For those who aren't here to see this particularly... fingerweaving is a tradition in many places. In North America the technique is often used for sashes and bags. I've been doing this for awhile. I think that I'm starting to get the hang of it...
Here is another fingerwoven piece. This one is for the Cherokee Society of the Greater Bay Area. I'm having a good time with these... A few more in the works. I may even fiddle a bit with adding beads, another tradition.
These two pieces are modeled after a Choctaw pouch, although the Choctaw were not the only people to weave them. One is stitched of bark and the other is woven in a more traditional way. I've played a lot with this basket shape, particularly in classes. There is a great proof for Pythagorean theorem inherent in the weave. A square is woven on top of another square and then the weaver collapses them into triangles with the same area. I love those moments in creative process where the perspective shifts dramatically. This shape has a built in "A-HA" moment.
Really... all baskets are math baskets. The math in these is simply more overt. This series first occured to me when I was watching Star Trek: The Next Generation (come on now... my work makes it clear that I'm a nerd) and being distracted by some byplay between the bridge crew I wove too many angles into my plaited basket. In that case I think that it was eight. It was a lucky moment because the 'mistake' was a happy one. I liked it. I started weaving a series of pieces with different numbers of angles. It creates wonderful dynamic shape surprises, and crunched corners. I've since developed a way to notate my basket "plan" so that I can both predict the effects and group pieces that 'rhyme' mathematically. My process is to generate an 'equation' for a piece and then weave that. Depending upon the numbers I've picked there will generally be a few different ways to weave that 'equation'. I've woven hundreds of these over the last ten or so years.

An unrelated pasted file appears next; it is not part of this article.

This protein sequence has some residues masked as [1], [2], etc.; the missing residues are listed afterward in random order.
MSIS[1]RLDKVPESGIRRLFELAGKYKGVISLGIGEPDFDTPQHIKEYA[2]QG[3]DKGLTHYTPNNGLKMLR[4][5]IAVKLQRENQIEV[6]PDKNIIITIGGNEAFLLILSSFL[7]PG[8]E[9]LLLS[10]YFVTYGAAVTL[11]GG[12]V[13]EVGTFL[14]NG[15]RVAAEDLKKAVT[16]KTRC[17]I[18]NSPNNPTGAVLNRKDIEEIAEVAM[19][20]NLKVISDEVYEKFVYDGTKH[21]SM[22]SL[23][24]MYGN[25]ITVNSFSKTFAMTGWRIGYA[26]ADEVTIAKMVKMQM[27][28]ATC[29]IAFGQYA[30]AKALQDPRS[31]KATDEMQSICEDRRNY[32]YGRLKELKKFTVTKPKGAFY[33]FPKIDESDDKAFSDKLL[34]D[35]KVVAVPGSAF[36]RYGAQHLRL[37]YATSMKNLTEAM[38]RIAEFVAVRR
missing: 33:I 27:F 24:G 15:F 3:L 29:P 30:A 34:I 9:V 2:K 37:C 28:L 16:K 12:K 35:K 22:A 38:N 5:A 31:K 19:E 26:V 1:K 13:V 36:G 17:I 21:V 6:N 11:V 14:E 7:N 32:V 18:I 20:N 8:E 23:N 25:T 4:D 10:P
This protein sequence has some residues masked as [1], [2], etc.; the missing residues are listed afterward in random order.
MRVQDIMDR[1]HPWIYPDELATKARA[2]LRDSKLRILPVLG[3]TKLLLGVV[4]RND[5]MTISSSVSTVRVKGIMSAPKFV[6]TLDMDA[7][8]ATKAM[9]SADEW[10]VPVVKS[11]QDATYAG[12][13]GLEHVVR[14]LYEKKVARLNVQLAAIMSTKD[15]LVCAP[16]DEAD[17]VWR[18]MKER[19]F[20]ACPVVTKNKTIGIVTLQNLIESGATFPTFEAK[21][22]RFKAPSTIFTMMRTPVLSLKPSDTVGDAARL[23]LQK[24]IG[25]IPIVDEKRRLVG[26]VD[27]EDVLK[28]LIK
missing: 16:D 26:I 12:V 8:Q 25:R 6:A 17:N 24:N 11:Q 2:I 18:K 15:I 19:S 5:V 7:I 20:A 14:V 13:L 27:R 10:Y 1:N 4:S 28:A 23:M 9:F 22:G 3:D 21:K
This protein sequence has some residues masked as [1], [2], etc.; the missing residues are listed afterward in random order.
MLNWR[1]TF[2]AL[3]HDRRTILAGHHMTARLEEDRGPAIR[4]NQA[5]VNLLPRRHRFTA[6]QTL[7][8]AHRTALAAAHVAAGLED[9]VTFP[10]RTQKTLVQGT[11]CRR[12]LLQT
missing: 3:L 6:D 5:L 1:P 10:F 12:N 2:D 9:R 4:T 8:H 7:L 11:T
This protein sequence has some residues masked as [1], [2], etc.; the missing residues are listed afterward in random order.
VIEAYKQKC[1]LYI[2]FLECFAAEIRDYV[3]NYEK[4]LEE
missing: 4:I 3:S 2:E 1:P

Experiments with hexagonal open weave. Clearly there are many more possibilities for throwing angles in when there are three axis instead of two. Unfortunately they are also less... um... pointy. I like the light coming through aspect but not the flatness of the corners aspect. Should probably play with this notion a bit more.
This series was woven on a loom with paper yarn. I was working on a skin and bones idea with the weaving being the skin. Really wasn't overwhelmed by the results. They satisfy the 'bigger is better' focus in galleries, but they didn't provide me with artistic jazz so... I stopped doing them. There has been some talk of creating a series of these for use as dance props and I think that that would make me happy. We'll see where that goes.